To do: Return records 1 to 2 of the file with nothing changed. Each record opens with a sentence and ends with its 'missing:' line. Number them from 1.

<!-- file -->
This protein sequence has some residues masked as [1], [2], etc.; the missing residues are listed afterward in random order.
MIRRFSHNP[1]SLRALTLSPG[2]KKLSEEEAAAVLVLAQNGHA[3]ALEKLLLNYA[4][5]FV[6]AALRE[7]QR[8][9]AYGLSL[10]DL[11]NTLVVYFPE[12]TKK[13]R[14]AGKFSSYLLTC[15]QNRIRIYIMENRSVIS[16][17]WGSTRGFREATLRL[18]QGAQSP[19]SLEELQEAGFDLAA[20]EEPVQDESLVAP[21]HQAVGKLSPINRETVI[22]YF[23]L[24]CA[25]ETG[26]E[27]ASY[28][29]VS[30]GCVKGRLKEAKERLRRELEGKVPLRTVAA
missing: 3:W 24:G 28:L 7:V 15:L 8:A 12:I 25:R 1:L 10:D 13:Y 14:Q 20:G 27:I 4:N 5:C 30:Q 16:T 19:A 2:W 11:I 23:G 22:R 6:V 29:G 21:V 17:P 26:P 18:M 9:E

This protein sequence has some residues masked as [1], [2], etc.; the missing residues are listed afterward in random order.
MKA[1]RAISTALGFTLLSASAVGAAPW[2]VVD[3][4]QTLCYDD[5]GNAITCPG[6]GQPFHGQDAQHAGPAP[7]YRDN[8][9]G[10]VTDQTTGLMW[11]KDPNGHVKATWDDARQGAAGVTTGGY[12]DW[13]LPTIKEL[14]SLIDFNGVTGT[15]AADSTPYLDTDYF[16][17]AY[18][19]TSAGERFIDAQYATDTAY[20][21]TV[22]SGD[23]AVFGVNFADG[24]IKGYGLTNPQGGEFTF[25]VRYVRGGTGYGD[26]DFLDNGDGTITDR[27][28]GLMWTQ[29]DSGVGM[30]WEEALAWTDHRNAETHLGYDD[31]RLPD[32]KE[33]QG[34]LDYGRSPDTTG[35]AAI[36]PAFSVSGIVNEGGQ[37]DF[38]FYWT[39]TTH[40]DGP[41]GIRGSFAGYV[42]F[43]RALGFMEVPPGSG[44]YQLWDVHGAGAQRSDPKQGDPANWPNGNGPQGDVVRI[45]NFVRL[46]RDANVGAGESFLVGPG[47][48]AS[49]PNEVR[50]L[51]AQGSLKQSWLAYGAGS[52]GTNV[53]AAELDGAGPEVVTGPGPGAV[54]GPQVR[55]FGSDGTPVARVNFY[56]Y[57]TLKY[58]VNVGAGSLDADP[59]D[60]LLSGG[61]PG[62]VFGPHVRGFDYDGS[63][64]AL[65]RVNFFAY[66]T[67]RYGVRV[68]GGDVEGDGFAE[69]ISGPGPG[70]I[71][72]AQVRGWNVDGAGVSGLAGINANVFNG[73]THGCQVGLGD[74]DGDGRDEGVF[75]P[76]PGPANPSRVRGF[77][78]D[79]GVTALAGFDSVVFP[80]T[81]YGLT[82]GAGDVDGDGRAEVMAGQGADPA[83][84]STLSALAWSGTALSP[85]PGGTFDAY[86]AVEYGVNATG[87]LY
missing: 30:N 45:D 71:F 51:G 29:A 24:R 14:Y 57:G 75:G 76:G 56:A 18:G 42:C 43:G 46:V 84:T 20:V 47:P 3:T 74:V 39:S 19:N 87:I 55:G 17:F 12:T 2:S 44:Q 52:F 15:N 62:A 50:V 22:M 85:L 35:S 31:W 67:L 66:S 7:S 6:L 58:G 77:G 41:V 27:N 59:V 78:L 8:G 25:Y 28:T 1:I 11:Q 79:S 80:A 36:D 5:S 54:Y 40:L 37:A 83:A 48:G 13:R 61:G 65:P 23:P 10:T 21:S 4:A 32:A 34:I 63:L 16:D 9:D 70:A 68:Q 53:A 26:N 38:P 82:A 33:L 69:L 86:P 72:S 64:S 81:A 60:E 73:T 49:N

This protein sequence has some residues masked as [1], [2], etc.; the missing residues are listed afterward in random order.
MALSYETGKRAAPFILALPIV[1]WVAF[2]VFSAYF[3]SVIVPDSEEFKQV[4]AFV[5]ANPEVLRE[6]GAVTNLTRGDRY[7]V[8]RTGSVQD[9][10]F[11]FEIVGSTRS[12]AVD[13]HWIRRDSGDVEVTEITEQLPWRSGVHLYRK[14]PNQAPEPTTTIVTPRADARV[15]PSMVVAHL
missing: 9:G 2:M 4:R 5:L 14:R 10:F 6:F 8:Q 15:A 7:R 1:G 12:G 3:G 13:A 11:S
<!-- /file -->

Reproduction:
This protein sequence has some residues masked as [1], [2], etc.; the missing residues are listed afterward in random order.
MIRRFSHNP[1]SLRALTLSPG[2]KKLSEEEAAAVLVLAQNGHA[3]ALEKLLLNYA[4][5]FV[6]AALRE[7]QR[8][9]AYGLSL[10]DL[11]NTLVVYFPE[12]TKK[13]R[14]AGKFSSYLLTC[15]QNRIRIYIMENRSVIS[16][17]WGSTRGFREATLRL[18]QGAQSP[19]SLEELQEAGFDLAA[20]EEPVQDESLVAP[21]HQAVGKLSPINRETVI[22]YF[23]L[24]CA[25]ETG[26]E[27]ASY[28][29]VS[30]GCVKGRLKEAKERLRRELEGKVPLRTVAA
missing: 3:W 24:G 28:L 7:V 15:L 8:A 12:I 25:R 1:L 10:D 13:Y 14:Q 20:G 27:I 4:N 5:C 30:Q 16:T 19:A 2:W 11:I 23:G 22:R 6:V 29:G 21:V 17:P 26:P 18:M 9:E

This protein sequence has some residues masked as [1], [2], etc.; the missing residues are listed afterward in random order.
MKA[1]RAISTALGFTLLSASAVGAAPW[2]VVD[3][4]QTLCYDD[5]GNAITCPG[6]GQPFHGQDAQHAGPAP[7]YRDN[8][9]G[10]VTDQTTGLMW[11]KDPNGHVKATWDDARQGAAGVTTGGY[12]DW[13]LPTIKEL[14]SLIDFNGVTGT[15]AADSTPYLDTDYF[16][17]AY[18][19]TSAGERFIDAQYATDTAY[20][21]TV[22]SGD[23]AVFGVNFADG[24]IKGYGLTNPQGGEFTF[25]VRYVRGGTGYGD[26]DFLDNGDGTITDR[27][28]GLMWTQ[29]DSGVGM[30]WEEALAWTDHRNAETHLGYDD[31]RLPD[32]KE[33]QG[34]LDYGRSPDTTG[35]AAI[36]PAFSVSGIVNEGGQ[37]DF[38]FYWT[39]TTH[40]DGP[41]GIRGSFAGYV[42]F[43]RALGFMEVPPGSG[44]YQLWDVHGAGAQRSDPKQGDPANWPNGNGPQGDVVRI[45]NFVRL[46]RDANVGAGESFLVGPG[47][48]AS[49]PNEVR[50]L[51]AQGSLKQSWLAYGAGS[52]GTNV[53]AAELDGAGPEVVTGPGPGAV[54]GPQVR[55]FGSDGTPVARVNFY[56]Y[57]TLKY[58]VNVGAGSLDADP[59]D[60]LLSGG[61]PG[62]VFGPHVRGFDYDGS[63][64]AL[65]RVNFFAY[66]T[67]RYGVRV[68]GGDVEGDGFAE[69]ISGPGPG[70]I[71][72]AQVRGWNVDGAGVSGLAGINANVFNG[73]THGCQVGLGD[74]DGDGRDEGVF[75]P[76]PGPANPSRVRGF[77][78]D[79]GVTALAGFDSVVFP[80]T[81]YGLT[82]GAGDVDGDGRAEVMAGQGADPA[83][84]STLSALAWSGTALSP[85]PGGTFDAY[86]AVEYGVNATG[87]LY
missing: 30:N 45:D 71:F 51:G 29:A 24:R 14:Y 57:G 75:G 76:G 56:A 18:G 42:C 43:G 46:V 84:T 20:V 47:P 3:T 74:V 39:S 19:N 87:I 55:G 17:F 12:T 2:S 44:Q 52:F 15:N 62:A 50:V 22:M 85:L 35:S 31:W 67:L 66:S 7:S 6:L 58:G 77:G 41:V 27:N 59:V 78:L 8:G 25:Y 28:T 1:I 11:Q 79:S 80:A 36:D 5:S 54:Y 40:L 37:A 83:A 48:G 13:R 61:G 65:P 23:P 10:T 21:S 4:A 32:A 34:I 63:L 16:D 9:D 70:A 68:Q 53:A 26:N 38:P 82:A 33:L 69:L 86:P 72:S 64:S 81:A 60:E 73:T 49:N